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Metal Ions and Neurodegenerative Disorders

Error rating book. Refresh and try again. Open Preview See a Problem? Details if other :. Thanks for telling us about the problem. Return to Book Page. Brain Diseases and Metalloproteins by David R. This book describes the latest research on neurodegenerative disease and metal-binding proteins. It lays strong emphasis on biochemistry and cell biology. The diseases covered in the book include Parkinson s disease, Alzheimer s disease, prion disease, and ALS.

The chapters separately examine such issues as mechanisms of metal binding, metal-induced structural changes in p This book describes the latest research on neurodegenerative disease and metal-binding proteins. The chapters separately examine such issues as mechanisms of metal binding, metal-induced structural changes in proteins, alterations in cellular metal metabolism in disease, and attempts at a therapeutic approach based on protein metal binding.

Get A Copy. The prion protein, PrP C , is a neuronal cell surface glycoprotein. In an abnormal isoform, termed PrP Sc , it is associated with the family of neurodegenerative conditions called prion diseases. PrP C was recently shown to bind copper and there is strong evidence that it has a role in the regulation of brain copper metabolism. Its expression alters copper uptake into cells and enhances copper incorporation into superoxide dismutase enzymes. Also, PrP C has a superoxide dismutase-like function and may, therefore, protect neurons from the onslaught of reactive oxygen species.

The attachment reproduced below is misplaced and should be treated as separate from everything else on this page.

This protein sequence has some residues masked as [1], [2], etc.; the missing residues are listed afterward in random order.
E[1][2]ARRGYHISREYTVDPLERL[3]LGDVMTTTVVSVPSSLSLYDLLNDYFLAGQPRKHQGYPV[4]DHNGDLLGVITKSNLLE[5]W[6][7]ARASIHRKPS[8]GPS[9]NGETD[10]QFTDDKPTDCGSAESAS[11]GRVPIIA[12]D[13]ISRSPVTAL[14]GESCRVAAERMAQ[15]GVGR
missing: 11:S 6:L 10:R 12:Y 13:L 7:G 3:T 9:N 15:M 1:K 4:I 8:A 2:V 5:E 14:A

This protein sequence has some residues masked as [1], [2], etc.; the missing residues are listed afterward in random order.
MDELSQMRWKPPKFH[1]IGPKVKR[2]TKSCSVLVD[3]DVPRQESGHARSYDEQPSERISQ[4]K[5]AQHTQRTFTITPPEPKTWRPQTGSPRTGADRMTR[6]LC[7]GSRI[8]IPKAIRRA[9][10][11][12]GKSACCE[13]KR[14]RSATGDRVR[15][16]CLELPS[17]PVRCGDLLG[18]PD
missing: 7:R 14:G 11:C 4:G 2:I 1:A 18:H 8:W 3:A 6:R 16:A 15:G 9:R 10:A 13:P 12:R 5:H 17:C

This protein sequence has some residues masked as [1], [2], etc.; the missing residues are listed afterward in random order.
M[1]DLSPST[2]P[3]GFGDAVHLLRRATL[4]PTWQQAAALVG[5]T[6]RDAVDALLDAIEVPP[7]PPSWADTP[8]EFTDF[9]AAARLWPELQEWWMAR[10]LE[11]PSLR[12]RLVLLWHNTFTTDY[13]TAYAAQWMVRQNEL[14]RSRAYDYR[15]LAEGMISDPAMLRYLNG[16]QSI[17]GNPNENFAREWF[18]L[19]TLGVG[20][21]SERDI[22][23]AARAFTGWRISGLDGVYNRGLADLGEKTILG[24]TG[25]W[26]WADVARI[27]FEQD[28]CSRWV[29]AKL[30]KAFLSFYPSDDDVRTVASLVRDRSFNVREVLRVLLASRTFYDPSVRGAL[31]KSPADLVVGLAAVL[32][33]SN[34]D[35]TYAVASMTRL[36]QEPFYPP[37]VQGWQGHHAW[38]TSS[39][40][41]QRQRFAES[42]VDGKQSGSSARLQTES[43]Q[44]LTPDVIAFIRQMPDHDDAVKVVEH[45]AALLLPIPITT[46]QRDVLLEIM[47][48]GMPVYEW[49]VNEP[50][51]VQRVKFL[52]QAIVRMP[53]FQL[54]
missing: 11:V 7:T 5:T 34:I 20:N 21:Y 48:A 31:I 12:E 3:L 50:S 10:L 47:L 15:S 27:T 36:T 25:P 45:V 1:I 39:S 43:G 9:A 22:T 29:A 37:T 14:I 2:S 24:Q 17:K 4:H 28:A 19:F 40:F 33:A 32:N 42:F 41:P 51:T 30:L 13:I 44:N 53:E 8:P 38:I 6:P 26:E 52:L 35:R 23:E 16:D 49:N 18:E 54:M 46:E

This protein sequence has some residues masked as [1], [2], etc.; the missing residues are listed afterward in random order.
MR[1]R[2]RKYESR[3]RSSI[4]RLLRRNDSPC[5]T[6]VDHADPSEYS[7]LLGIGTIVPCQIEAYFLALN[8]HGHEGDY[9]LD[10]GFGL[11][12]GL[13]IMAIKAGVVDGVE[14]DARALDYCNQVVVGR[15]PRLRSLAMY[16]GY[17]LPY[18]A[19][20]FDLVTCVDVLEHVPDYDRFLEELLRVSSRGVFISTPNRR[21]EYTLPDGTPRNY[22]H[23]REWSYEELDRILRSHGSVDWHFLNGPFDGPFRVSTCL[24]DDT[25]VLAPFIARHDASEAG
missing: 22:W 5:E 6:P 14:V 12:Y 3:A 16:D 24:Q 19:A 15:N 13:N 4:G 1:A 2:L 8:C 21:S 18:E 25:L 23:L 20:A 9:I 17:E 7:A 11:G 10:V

This chapter provides an overview of the latest findings in this field and discusses structural and functional aspects of the prion protein. Metallothioneins are ubiquitous low molecular weight proteins characterized by an abundance of the thiol-containing amino acid, cysteine. Metallothionein I and metallothionein II, the most widely expressed isoforms, are co-ordinately regulated in all mammalian tissues, while a third variant, metallothionein III, is predominantly expressed in zinc-containing neurons and absent from non-neural tissue.

Metallothionein proteins have been implicated as regulators of gene expression in homeostatic control of cellular metabolism of metals and in cellular adaptation to stress, including oxidative stress. They regulate transcription, replication, protein synthesis, metabolism, and other zinc-dependent biological processes.

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Because the intracellular concentration of zinc is buffered by complexing with apothionein to form metallothionein, and disordered metallothionein homeostasis results in changes in brain zinc levels, there has been great interest in the potential role of metallothionein regulation in the etiology of neurodegenerative disorders. This chapter commences with a brief discussion of the various brain metallothionein isoforms, followed by a survey of the evidence that metallothioneins are involved in neurodegeneration. Iron-related pathology is present in many neurodegenerative diseases, and the effects of iron mismanagement can serve as either primary or secondary causes of neurodegeneration.

There are many mechanisms by which iron mismanagement can precipitate neurodegeneration, including misregulation of iron import and export, iron deficiency or accumulation, and oxidative damage resulting from loss of iron homeostasis. While the crucial role of iron in neurodegeneration is, in general, beginning to be appreciated, the mechanisms by which loss of iron homeostasis in the brain occurs are still unclear and questions regarding opportunities for therapeutic intervention involving iron chelation remain unanswered.